Cover image of the review
Ash Keating, Ice Floes Response, installation view, 2023, mixed media on linen. Courtesy of the artist. Photo: Melbourne Museum Photography

Ice Floes Response

16 Sep 2023
At the Above 8 Sep - 17 Sep 2023

The public mythology of Ash Keating has been moulded around the hybrid figure of a “fine art” painter incorporating the techniques and procedures of “street art” (tags, throws, bombs, pieces, etc.). The result is abstract works that straddle the infinitely shrinking line between art, design, and decoration. This review of his current Melbourne exhibition seeks to highlight his superior approach to what we might term “expanded field pastoralism,” while placing it amidst the complex cultural transcoding between Street Art subculture and High Art superculture.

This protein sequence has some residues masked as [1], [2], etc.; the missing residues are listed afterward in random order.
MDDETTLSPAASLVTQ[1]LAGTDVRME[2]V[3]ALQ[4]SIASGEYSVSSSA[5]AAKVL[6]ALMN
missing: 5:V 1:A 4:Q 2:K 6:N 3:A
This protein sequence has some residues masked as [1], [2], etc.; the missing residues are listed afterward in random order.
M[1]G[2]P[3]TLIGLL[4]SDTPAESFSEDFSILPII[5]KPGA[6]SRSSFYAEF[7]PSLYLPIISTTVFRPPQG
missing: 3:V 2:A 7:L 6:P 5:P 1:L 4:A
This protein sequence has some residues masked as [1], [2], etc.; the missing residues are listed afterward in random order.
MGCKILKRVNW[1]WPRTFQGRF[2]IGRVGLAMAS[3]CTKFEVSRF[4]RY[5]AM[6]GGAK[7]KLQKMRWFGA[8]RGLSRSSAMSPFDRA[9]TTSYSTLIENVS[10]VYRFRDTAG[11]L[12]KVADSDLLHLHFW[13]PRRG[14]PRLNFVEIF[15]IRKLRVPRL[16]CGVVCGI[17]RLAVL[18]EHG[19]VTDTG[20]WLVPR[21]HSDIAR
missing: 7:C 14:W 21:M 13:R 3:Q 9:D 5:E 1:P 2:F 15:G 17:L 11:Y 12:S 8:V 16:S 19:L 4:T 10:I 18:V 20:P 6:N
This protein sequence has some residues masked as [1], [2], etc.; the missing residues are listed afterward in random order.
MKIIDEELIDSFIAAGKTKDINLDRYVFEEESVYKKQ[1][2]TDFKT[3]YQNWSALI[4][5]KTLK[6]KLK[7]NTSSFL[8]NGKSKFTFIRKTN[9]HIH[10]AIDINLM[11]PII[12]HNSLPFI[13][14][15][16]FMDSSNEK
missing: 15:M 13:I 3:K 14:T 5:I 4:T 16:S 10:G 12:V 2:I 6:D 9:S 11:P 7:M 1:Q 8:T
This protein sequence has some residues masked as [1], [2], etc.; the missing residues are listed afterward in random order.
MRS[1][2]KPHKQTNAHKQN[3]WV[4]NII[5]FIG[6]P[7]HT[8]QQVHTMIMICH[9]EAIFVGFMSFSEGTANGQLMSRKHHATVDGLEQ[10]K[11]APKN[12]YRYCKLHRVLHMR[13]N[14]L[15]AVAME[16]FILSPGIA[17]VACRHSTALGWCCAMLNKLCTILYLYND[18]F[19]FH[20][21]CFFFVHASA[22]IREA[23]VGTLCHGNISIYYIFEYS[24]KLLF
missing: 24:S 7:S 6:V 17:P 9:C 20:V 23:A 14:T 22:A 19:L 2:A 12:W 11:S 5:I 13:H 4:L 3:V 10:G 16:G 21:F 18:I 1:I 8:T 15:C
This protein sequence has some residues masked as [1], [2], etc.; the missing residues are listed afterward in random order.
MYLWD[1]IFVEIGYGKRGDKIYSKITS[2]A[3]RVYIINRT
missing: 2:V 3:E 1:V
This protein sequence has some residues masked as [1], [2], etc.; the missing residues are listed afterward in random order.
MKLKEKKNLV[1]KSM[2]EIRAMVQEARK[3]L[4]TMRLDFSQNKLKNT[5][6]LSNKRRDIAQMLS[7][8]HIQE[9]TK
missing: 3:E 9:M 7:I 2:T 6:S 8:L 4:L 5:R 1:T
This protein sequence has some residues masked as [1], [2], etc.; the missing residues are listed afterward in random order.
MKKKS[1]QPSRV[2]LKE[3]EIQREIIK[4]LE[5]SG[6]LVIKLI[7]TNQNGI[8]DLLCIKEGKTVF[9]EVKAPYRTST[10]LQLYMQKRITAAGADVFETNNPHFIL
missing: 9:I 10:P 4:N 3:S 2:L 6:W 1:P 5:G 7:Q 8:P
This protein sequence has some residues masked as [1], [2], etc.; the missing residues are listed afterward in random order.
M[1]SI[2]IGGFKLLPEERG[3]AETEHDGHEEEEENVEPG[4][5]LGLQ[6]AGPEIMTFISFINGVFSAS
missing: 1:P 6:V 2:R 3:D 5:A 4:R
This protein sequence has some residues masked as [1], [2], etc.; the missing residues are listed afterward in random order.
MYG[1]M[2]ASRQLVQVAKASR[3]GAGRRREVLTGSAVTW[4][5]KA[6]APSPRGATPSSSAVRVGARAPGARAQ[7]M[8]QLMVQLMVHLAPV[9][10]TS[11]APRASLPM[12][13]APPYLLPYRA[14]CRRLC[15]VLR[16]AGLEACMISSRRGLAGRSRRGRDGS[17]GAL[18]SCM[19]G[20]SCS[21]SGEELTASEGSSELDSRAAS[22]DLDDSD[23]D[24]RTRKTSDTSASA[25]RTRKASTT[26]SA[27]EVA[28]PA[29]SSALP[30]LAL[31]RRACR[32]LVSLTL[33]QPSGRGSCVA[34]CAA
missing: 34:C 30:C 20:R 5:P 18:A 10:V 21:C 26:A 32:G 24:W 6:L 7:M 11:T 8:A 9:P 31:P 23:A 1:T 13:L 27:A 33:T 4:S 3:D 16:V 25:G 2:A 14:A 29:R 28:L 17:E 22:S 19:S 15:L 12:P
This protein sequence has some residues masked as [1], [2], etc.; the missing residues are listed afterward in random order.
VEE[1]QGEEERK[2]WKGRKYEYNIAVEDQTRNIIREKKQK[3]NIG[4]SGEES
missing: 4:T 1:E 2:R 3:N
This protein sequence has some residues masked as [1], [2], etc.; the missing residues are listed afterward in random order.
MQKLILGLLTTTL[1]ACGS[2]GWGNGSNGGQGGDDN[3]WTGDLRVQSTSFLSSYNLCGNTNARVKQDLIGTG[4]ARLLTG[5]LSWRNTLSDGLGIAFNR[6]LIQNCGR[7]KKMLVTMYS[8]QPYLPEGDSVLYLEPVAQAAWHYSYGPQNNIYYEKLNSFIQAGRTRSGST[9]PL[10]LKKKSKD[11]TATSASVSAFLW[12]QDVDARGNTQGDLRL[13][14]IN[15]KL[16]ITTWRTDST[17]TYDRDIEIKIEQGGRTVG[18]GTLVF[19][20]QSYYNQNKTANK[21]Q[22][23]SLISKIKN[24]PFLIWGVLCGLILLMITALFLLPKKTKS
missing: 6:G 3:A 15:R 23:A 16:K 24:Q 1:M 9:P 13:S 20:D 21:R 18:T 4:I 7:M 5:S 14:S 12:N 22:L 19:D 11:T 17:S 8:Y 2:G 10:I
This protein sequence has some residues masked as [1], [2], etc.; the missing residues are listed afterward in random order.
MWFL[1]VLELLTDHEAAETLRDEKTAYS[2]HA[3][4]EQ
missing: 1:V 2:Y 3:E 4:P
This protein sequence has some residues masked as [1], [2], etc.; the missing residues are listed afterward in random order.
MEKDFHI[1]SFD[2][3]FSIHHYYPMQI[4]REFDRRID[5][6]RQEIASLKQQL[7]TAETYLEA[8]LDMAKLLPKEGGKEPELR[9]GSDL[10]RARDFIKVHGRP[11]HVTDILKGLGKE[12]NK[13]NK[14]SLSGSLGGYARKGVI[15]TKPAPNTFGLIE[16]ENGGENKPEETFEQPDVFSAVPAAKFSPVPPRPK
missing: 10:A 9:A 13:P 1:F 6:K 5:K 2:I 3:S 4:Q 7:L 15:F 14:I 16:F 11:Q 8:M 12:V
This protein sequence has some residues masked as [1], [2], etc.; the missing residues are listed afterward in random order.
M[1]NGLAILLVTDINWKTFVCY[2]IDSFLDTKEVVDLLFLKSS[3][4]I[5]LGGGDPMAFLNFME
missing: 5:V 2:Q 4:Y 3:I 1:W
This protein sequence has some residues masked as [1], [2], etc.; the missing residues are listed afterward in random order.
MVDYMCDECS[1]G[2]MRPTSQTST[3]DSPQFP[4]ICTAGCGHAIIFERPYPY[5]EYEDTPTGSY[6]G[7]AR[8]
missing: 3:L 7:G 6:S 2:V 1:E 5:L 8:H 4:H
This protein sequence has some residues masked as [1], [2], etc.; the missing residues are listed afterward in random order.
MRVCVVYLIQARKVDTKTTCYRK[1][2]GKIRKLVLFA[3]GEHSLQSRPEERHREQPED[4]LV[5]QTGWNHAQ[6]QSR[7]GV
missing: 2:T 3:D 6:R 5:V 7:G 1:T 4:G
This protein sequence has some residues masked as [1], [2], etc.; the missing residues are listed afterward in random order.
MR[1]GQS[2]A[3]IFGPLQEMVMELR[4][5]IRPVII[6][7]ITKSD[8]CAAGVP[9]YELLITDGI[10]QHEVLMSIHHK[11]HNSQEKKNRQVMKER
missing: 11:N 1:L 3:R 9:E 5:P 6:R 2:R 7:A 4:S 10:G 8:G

So, before we tackle strategies of painting, let’s deal with the Black elephant in the room: graffiti. Just as Picasso’s Cubist portraiture was co-opted out of “dark continent” spooky masks, the distinctly African-American-Latinx visuality of graffiti has undergone a transmutation from “anthropological” signage into High Art artistic statement: 1970s subway tagging in Brooklyn and the Bronx had become paint signing in Chelsea and Tribeca by the 1990s. Graffiti transitioned to Street Art through its twenty-first century subsumption into a global lifestyle milieu that rewards gratuitous creativity and street cred posturing. Countless urban city councils utilise Street Art to emblematise the banal aesthetics of upward mobility dressage that signposts gentrification zones. And always throbbing at the optical core of any commissioned mural in these situations is a palimpsestic echo of Wildstyle lettering and Electro avatars. Through the multi-layered co-option of Black icons and tokens—anthro, pomo, and retro—Blackface has thus become as ubiquitous as to dilute its original problematising nature.

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